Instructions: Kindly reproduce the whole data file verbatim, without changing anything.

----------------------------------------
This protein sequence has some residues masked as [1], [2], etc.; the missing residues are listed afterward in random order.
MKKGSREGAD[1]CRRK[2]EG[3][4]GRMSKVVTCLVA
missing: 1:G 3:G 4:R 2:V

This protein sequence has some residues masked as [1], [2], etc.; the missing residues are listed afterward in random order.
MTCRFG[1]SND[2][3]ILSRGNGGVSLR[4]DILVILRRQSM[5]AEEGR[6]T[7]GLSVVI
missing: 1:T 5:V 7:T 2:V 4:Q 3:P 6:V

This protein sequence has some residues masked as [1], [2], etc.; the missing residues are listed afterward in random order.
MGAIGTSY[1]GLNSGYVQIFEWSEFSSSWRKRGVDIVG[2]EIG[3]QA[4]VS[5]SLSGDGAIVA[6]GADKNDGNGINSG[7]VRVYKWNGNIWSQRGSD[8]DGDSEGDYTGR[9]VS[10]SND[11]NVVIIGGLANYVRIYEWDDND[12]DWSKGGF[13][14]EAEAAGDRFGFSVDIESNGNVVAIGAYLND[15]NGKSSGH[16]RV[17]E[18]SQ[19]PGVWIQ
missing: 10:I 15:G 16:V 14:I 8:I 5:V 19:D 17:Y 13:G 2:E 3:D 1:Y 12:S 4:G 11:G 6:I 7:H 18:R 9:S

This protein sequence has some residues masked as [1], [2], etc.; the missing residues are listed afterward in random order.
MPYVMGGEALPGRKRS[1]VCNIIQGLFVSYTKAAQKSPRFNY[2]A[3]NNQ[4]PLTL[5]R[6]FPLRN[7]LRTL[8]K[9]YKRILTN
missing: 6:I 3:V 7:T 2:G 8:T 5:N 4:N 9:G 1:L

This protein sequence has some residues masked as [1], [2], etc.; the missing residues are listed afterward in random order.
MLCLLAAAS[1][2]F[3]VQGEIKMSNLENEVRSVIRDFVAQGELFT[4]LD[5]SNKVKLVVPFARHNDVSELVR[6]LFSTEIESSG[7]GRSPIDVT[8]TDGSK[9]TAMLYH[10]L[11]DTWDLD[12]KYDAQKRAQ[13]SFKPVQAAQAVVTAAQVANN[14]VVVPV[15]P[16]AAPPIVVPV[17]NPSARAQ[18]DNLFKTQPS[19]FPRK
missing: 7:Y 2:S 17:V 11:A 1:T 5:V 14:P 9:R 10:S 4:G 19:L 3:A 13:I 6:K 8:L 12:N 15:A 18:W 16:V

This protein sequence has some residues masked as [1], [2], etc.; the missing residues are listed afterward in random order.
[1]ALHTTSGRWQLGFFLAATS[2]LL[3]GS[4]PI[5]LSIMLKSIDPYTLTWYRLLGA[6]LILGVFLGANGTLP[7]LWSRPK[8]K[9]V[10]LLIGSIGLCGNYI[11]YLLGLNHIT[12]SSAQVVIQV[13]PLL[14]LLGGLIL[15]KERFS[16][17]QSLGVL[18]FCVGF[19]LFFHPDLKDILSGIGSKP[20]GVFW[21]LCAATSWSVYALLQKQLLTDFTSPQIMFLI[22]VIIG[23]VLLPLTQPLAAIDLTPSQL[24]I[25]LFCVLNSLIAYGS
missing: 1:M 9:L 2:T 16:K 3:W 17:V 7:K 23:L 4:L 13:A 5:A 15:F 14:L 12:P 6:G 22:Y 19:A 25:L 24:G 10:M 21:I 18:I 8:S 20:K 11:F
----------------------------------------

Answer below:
This protein sequence has some residues masked as [1], [2], etc.; the missing residues are listed afterward in random order.
MKKGSREGAD[1]CRRK[2]EG[3][4]GRMSKVVTCLVA
missing: 1:G 3:G 4:R 2:V

This protein sequence has some residues masked as [1], [2], etc.; the missing residues are listed afterward in random order.
MTCRFG[1]SND[2][3]ILSRGNGGVSLR[4]DILVILRRQSM[5]AEEGR[6]T[7]GLSVVI
missing: 1:T 5:V 7:T 2:V 4:Q 3:P 6:V

This protein sequence has some residues masked as [1], [2], etc.; the missing residues are listed afterward in random order.
MGAIGTSY[1]GLNSGYVQIFEWSEFSSSWRKRGVDIVG[2]EIG[3]QA[4]VS[5]SLSGDGAIVA[6]GADKNDGNGINSG[7]VRVYKWNGNIWSQRGSD[8]DGDSEGDYTGR[9]VS[10]SND[11]NVVIIGGLANYVRIYEWDDND[12]DWSKGGF[13][14]EAEAAGDRFGFSVDIESNGNVVAIGAYLND[15]NGKSSGH[16]RV[17]E[18]SQ[19]PGVWIQ
missing: 10:I 15:G 16:V 14:I 8:I 5:V 19:D 17:Y 13:G 2:E 3:D 1:Y 12:S 4:G 11:G 6:I 7:H 18:R 9:S

This protein sequence has some residues masked as [1], [2], etc.; the missing residues are listed afterward in random order.
MPYVMGGEALPGRKRS[1]VCNIIQGLFVSYTKAAQKSPRFNY[2]A[3]NNQ[4]PLTL[5]R[6]FPLRN[7]LRTL[8]K[9]YKRILTN
missing: 6:I 3:V 7:T 2:G 8:T 5:N 4:N 9:G 1:L

This protein sequence has some residues masked as [1], [2], etc.; the missing residues are listed afterward in random order.
MLCLLAAAS[1][2]F[3]VQGEIKMSNLENEVRSVIRDFVAQGELFT[4]LD[5]SNKVKLVVPFARHNDVSELVR[6]LFSTEIESSG[7]GRSPIDVT[8]TDGSK[9]TAMLYH[10]L[11]DTWDLD[12]KYDAQKRAQ[13]SFKPVQAAQAVVTAAQVANN[14]VVVPV[15]P[16]AAPPIVVPV[17]NPSARAQ[18]DNLFKTQPS[19]FPRK
missing: 7:Y 2:S 17:V 11:A 1:T 5:V 14:P 9:R 10:S 4:G 19:L 3:A 13:I 6:K 8:L 12:N 15:A 18:W 16:V

This protein sequence has some residues masked as [1], [2], etc.; the missing residues are listed afterward in random order.
[1]ALHTTSGRWQLGFFLAATS[2]LL[3]GS[4]PI[5]LSIMLKSIDPYTLTWYRLLGA[6]LILGVFLGANGTLP[7]LWSRPK[8]K[9]V[10]LLIGSIGLCGNYI[11]YLLGLNHIT[12]SSAQVVIQV[13]PLL[14]LLGGLIL[15]KERFS[16][17]QSLGVL[18]FCVGF[19]LFFHPDLKDILSGIGSKP[20]GVFW[21]LCAATSWSVYALLQKQLLTDFTSPQIMFLI[22]VIIG[23]VLLPLTQPLAAIDLTPSQL[24]I[25]LFCVLNSLIAYGS
missing: 1:M 9:L 2:T 16:K 3:W 17:V 7:K 23:L 4:L 13:A 5:A 15:F 14:L 12:P 6:G 22:Y 19:A 25:L 24:G 10:M 21:I 18:I 8:S 20:K 11:F